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A Street ratings
Quality on a good day: 2.0
Consistency of Surf: 4.0
Difficulty Level: 1.0
Crowds: 1.0

Overall: 2.5

See all 18 ratings

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Surf Report Feed

A Street Swell Statistics, December: All Swell – Any Wind

This picture illustrates the variation of swells directed at A Street over a normal December and is based upon 2953 NWW3 model predictions since 2006 (values every 3 hours). The wave model does not forecast surf and wind right at the coast so we have chosen the optimum grid node based on what we know about A Street. In this particular case the best grid node is 33 km away (21 miles).

The rose diagram describes the distribution of swell sizes and directions, while the graph at the bottom shows the same thing but lacks direction information. Five colours represent increasing wave sizes. Very small swells of less than 0.5m (1.5 feet) high are shown in blue. These happened only 73% of the time. Green and yellow show increasing swell sizes and red represents largest swells greater than >3m (>10ft). In either graph, the area of any colour is proportional to how frequently that size swell happens.

The diagram suggests that the most common swell direction, shown by the largest spokes, was ESE, whereas the the most common wind blows from the NE. Because the wave model grid is away from the coast, sometimes a strong offshore wind blows largest waves away from A Street and out to sea. We combine these with the no surf category of the bar chart. To avoid confusion we don't show these in the rose graph. Because wind determines whether or not waves are good for surfing at A Street, you can view an alternative image that shows only the swells that were expected to coincide with glassy or offshore wind conditions. During a typical December, swells large enough to cause clean enough to surf waves at A Street run for about 6% of the time.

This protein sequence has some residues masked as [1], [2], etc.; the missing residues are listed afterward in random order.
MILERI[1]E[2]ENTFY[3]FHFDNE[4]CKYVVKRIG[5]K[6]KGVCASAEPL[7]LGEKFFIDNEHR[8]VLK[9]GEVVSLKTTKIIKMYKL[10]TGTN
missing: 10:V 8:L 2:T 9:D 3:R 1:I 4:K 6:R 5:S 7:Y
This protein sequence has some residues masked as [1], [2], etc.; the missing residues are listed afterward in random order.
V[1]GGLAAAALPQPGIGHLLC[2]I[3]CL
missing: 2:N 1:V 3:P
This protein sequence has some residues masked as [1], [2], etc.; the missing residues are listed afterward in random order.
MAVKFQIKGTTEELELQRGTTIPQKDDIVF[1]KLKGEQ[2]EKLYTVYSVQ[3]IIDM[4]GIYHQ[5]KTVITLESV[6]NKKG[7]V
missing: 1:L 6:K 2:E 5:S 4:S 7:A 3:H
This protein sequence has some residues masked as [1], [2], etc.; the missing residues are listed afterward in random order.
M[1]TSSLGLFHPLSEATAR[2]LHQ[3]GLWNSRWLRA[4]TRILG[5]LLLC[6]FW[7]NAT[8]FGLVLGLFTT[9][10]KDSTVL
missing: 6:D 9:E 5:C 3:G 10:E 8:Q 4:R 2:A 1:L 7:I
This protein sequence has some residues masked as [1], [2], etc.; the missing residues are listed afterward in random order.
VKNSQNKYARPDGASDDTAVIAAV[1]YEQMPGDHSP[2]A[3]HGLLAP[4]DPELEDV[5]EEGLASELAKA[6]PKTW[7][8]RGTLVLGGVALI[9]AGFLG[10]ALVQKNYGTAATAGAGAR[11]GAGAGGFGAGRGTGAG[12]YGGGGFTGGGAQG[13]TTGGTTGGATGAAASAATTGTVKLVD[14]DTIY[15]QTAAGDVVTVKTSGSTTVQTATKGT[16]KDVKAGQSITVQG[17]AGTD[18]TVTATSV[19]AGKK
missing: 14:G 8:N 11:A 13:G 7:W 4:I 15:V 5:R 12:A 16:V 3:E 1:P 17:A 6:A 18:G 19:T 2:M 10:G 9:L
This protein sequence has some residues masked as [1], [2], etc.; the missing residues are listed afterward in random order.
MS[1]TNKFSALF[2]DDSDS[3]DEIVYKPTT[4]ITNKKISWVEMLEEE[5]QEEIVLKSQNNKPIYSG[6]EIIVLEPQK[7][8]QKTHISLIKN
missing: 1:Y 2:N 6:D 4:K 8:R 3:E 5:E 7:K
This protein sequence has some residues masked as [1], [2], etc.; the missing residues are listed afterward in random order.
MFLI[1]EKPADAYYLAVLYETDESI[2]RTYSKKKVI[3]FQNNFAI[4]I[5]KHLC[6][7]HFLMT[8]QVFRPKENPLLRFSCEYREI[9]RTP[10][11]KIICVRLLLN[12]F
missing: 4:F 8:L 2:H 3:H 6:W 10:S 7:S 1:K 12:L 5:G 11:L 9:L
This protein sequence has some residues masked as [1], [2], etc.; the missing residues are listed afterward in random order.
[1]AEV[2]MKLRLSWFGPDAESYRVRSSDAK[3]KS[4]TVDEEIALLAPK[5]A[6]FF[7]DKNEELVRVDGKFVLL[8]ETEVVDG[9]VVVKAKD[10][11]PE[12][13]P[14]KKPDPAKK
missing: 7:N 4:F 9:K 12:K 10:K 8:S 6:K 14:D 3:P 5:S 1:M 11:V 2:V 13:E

IMPORTANT: Beta version feature! Swell heights are open water values from NWW3. There is no attempt to model near-shore effects. Coastal wave heights will generally be less, especially if the break does not have unobstructed exposure to the open ocean.